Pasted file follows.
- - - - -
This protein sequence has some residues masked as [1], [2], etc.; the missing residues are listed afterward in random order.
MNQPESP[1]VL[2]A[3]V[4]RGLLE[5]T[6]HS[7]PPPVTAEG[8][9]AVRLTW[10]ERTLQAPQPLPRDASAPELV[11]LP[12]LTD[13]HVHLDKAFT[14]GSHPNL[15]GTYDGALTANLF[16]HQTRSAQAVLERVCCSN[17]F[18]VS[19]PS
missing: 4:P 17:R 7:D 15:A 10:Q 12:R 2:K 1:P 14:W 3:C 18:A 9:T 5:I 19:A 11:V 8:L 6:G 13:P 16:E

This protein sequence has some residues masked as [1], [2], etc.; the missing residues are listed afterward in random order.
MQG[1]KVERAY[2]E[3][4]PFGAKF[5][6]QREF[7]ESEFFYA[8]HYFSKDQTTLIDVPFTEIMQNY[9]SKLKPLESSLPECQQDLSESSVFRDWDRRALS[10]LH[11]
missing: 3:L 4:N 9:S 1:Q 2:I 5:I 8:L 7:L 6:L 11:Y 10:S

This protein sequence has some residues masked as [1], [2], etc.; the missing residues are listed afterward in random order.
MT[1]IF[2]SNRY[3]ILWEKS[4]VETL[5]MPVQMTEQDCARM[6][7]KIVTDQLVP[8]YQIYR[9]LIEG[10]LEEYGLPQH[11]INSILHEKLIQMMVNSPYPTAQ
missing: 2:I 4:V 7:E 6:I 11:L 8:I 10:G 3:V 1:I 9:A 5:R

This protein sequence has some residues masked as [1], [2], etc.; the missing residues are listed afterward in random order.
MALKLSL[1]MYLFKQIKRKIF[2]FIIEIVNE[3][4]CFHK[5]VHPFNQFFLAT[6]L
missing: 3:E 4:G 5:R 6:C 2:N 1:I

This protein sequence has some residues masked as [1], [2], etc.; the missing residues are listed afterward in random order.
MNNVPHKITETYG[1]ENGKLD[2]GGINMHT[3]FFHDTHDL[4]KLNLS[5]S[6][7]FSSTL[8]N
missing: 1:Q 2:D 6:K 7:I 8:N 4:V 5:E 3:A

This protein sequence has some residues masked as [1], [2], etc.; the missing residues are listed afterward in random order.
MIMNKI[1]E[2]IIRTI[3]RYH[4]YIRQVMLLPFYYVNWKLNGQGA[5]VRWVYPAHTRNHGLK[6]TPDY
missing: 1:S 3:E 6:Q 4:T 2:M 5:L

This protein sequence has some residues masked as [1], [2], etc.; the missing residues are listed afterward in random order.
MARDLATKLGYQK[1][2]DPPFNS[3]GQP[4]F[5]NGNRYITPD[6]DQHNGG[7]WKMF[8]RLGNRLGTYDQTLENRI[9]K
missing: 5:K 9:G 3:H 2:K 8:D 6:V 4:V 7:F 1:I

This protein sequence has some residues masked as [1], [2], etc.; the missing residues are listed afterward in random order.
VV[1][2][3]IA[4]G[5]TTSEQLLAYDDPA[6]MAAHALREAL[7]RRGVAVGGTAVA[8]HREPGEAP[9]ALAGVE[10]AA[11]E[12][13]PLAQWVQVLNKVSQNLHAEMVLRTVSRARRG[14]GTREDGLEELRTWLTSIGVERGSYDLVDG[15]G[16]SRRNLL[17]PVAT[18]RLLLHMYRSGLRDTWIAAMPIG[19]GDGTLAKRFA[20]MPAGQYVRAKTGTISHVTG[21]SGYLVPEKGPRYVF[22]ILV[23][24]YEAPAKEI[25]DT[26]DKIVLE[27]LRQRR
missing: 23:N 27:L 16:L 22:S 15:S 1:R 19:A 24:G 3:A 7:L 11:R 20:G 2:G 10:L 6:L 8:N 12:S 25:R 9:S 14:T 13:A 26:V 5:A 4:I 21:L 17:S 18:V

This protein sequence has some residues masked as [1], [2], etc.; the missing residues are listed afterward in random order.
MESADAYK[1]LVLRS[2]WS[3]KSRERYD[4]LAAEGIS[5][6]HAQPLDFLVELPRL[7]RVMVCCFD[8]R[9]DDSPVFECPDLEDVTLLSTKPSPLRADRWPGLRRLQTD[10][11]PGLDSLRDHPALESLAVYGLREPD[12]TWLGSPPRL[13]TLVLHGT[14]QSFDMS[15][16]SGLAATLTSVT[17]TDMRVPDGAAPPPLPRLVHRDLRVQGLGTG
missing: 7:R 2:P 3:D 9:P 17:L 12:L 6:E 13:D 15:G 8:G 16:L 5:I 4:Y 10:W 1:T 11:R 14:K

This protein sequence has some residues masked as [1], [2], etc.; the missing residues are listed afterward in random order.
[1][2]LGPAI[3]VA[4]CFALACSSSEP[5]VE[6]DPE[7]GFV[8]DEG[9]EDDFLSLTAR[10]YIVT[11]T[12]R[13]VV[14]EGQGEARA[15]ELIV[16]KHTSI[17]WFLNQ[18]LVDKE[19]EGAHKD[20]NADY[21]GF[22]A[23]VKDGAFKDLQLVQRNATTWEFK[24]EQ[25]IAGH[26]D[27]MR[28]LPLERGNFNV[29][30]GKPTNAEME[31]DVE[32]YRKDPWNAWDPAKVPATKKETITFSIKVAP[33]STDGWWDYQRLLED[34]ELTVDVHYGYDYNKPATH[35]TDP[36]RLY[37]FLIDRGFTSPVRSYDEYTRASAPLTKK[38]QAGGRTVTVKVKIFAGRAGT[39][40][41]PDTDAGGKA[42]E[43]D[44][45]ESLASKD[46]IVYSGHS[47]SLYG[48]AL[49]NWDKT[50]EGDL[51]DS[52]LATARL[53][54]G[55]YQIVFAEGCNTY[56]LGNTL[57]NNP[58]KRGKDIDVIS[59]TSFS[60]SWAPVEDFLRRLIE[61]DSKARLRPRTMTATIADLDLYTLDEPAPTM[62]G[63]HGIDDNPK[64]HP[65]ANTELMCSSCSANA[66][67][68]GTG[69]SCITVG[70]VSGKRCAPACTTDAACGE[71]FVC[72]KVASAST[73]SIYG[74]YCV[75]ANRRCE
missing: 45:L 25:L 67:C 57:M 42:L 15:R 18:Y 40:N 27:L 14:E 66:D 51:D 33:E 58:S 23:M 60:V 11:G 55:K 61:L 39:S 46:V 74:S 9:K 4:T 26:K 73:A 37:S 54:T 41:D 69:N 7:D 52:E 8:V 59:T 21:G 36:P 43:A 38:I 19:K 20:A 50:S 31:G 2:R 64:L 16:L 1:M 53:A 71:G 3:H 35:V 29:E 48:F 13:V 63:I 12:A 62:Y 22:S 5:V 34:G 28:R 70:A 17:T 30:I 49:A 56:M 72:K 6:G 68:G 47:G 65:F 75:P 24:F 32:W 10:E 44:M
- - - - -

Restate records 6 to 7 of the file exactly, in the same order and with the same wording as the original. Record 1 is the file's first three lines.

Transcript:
This protein sequence has some residues masked as [1], [2], etc.; the missing residues are listed afterward in random order.
MIMNKI[1]E[2]IIRTI[3]RYH[4]YIRQVMLLPFYYVNWKLNGQGA[5]VRWVYPAHTRNHGLK[6]TPDY
missing: 1:S 3:E 6:Q 4:T 2:M 5:L

This protein sequence has some residues masked as [1], [2], etc.; the missing residues are listed afterward in random order.
MARDLATKLGYQK[1][2]DPPFNS[3]GQP[4]F[5]NGNRYITPD[6]DQHNGG[7]WKMF[8]RLGNRLGTYDQTLENRI[9]K
missing: 5:K 9:G 3:H 2:K 8:D 6:V 4:V 7:F 1:I